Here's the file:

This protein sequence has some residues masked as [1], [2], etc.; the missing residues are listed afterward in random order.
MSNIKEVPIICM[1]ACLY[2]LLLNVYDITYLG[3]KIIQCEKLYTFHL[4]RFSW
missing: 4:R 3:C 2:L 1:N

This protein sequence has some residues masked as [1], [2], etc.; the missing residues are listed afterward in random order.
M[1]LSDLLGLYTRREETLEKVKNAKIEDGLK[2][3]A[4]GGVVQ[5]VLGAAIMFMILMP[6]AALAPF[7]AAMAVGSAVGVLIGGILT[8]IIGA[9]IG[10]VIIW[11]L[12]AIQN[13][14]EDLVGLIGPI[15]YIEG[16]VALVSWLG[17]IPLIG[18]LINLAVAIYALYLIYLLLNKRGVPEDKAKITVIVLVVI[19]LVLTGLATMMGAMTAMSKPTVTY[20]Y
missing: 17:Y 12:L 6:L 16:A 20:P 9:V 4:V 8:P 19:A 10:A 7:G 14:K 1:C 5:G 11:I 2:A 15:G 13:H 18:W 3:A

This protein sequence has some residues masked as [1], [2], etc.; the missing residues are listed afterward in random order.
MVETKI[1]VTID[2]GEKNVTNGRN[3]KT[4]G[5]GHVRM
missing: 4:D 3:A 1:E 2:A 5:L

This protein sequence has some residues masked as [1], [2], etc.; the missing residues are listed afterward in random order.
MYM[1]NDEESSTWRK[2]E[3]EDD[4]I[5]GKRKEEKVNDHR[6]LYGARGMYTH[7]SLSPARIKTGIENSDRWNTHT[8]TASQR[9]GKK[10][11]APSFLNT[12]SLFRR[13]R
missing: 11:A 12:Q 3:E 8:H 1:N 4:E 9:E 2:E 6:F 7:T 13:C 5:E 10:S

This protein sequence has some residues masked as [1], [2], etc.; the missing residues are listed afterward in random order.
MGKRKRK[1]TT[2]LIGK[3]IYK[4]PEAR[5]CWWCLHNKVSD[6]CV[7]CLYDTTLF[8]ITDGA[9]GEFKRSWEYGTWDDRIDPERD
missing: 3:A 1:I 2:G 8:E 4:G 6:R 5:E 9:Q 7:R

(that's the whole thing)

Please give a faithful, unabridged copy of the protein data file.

This protein sequence has some residues masked as [1], [2], etc.; the missing residues are listed afterward in random order.
MSNIKEVPIICM[1]ACLY[2]LLLNVYDITYLG[3]KIIQCEKLYTFHL[4]RFSW
missing: 4:R 3:C 2:L 1:N

This protein sequence has some residues masked as [1], [2], etc.; the missing residues are listed afterward in random order.
M[1]LSDLLGLYTRREETLEKVKNAKIEDGLK[2][3]A[4]GGVVQ[5]VLGAAIMFMILMP[6]AALAPF[7]AAMAVGSAVGVLIGGILT[8]IIGA[9]IG[10]VIIW[11]L[12]AIQN[13][14]EDLVGLIGPI[15]YIEG[16]VALVSWLG[17]IPLIG[18]LINLAVAIYALYLIYLLLNKRGVPEDKAKITVIVLVVI[19]LVLTGLATMMGAMTAMSKPTVTY[20]Y
missing: 17:Y 12:L 6:L 16:A 20:P 9:V 4:V 8:P 19:A 10:A 7:G 14:K 1:C 5:G 11:I 2:A 15:G 13:H 18:W 3:A

This protein sequence has some residues masked as [1], [2], etc.; the missing residues are listed afterward in random order.
MVETKI[1]VTID[2]GEKNVTNGRN[3]KT[4]G[5]GHVRM
missing: 4:D 3:A 1:E 2:A 5:L

This protein sequence has some residues masked as [1], [2], etc.; the missing residues are listed afterward in random order.
MYM[1]NDEESSTWRK[2]E[3]EDD[4]I[5]GKRKEEKVNDHR[6]LYGARGMYTH[7]SLSPARIKTGIENSDRWNTHT[8]TASQR[9]GKK[10][11]APSFLNT[12]SLFRR[13]R
missing: 11:A 12:Q 3:E 8:H 1:N 4:E 9:E 2:E 6:F 7:T 13:C 5:E 10:S

This protein sequence has some residues masked as [1], [2], etc.; the missing residues are listed afterward in random order.
MGKRKRK[1]TT[2]LIGK[3]IYK[4]PEAR[5]CWWCLHNKVSD[6]CV[7]CLYDTTLF[8]ITDGA[9]GEFKRSWEYGTWDDRIDPERD
missing: 3:A 1:I 2:G 8:E 4:G 6:R 5:E 9:Q 7:R